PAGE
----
I saw something in the news in London a while back, that they had gone to the crevices that people sleep in and put spikes in. Did it have anything to do with that?
That’s exactly the kind of thing I was seeing. I was seeing that they were moving people off the street and putting up these spikes everywhere to stop homeless people from being around. I was like “what kind of place is this? This isn’t what we should be doing.” I think at the moment, homelessness seems to be getting worse. There seems to be more people sleeping rough, definitely around Liverpool. Lots of cities I go to, you can always see homeless people, and it’s becoming more visible. [But] you can’t just put spikes up everywhere. You’ve got to look at the problems that are causing it.
You won Glastonbury’s Emerging Talent Competition on April 9th, and you’ll now be performing at at this year’s festival. Who are some of the artists you’re most excited to see there and be playing alongside?
I’m really looking forward to Beck. I’ll probably be there for Earth, Wind & Fire, because that sounds like fun. I’ve seen Muse before, they were amazing. I’ll try to catch Santigold, I like her stuff. There’s the obvious ones, but I don’t know, everyone says at Glastonbury it doesn’t matter who’s on, or where. The whole thing is just amazing. I’ve never been, but we were going to go this year, we had tickets to go anyways, so I was already excited about going. But everyone says don’t worry too much about who’s on, just enjoy the whole thing, because it’s a pretty one of [a kind] place.
I have a friend who went back in 2007 who said the same thing. I was looking at the lineup this year and there’s some stuff I definitely want to see, but nothing that really screamed to me that I hadn’t seen. Other than like you said, Muse. But he said don’t even think about it, just go, it doesn’t matter who’s playing.
Yeah, and I think we’re getting a couple more gigs around that time, so we’ll have to work around that, [and] just go with the flow. We’re just trying to get as many gigs as we can.
If you were the one to be curating it, what would your dream festival lineup be?
I’d probably get Radiohead headlining, Tame Impala, Father John Misty – I’m going to see him in Liverpool and I’m looking forward to that. PJ Harvey, I’m really looking forward to that as well, hopefully I get to catch it, I don’t know what else we’re going to be able to catch. Perfect lineup, I’m sure I’ll kick myself later, but they’re the main ones who come to mind right now.
How have you evolved as a songwriter from your days playing open mic events to now?
I think it’s important to do a lot of gigs when you’re starting out. It’s good for any nerves, to go up. Maybe some people take a massive jump, but it’s been quite nice to keep moving up. Starting from scratch, it feels like you keep on pushing on, instead of everything happening at once. I think that’s the good thing, because it feels like you’ve always had a little bit of momentum, it’s good practice. It’s just good to get out there and listen to other people.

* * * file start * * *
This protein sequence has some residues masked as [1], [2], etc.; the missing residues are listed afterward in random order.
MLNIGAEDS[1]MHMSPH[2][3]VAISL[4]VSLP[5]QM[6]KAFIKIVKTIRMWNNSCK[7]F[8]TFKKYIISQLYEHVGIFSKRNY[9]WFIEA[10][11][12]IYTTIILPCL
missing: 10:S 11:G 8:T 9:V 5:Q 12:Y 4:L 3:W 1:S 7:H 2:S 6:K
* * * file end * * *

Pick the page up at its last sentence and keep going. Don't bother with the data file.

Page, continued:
You started by yourself, do you think working with the band has brought on evolution in your writing process at all?
We’ll probably find out more now, because this album started off as just me writing on my own, but now I’m starting to think more about writing as a band. I’m writing songs, but I’m not finishing them completely and I think I’m writing stuff that’s more open to let’s see what happens. I don’t know if that’s going to stay like that, but we’ll see after this.
With this album, there’s a palate of different musical influences ranging from experimental to psychedelic to politically-charged singer-songwriters. Who are some artists that you drew inspiration from while creating the album?
I did a lot of playlists of songs that we were talking about and things like that. My first love in music was really old country songs that my mum used to sing with me, [like] Patsy Cline, when I listen to [her] it feels like home. Further on than that, my favorite songwriter is John Lennon, I love the Beatles. There’s some deep-seeded influences like that, but then, you’re taking influences all the time, so everything that I’ve liked since then [as well].
Also, when we were recording the album, me and James were talking about a lot of different songs that might be good influences on the album. So we did end up with a palate of different things to look at. We were looking at stuff to make a dreamy kind of sound. A lot of it was “this sounds a little bit like that, that’s good.” It wasn’t necessarily intentional, but you meet something and you think “that sounds a bit like that, that’s cool, that works.” I’d say there’s those deep-seeded influences there, I guess there’s some 60’s in there, [and] some 80’s influence [as well].
She Drew The Gun will perform at Glastonbury 2016. Buy tickets here.
This article can also be found originally posted on aestheticmagazinetoronto.com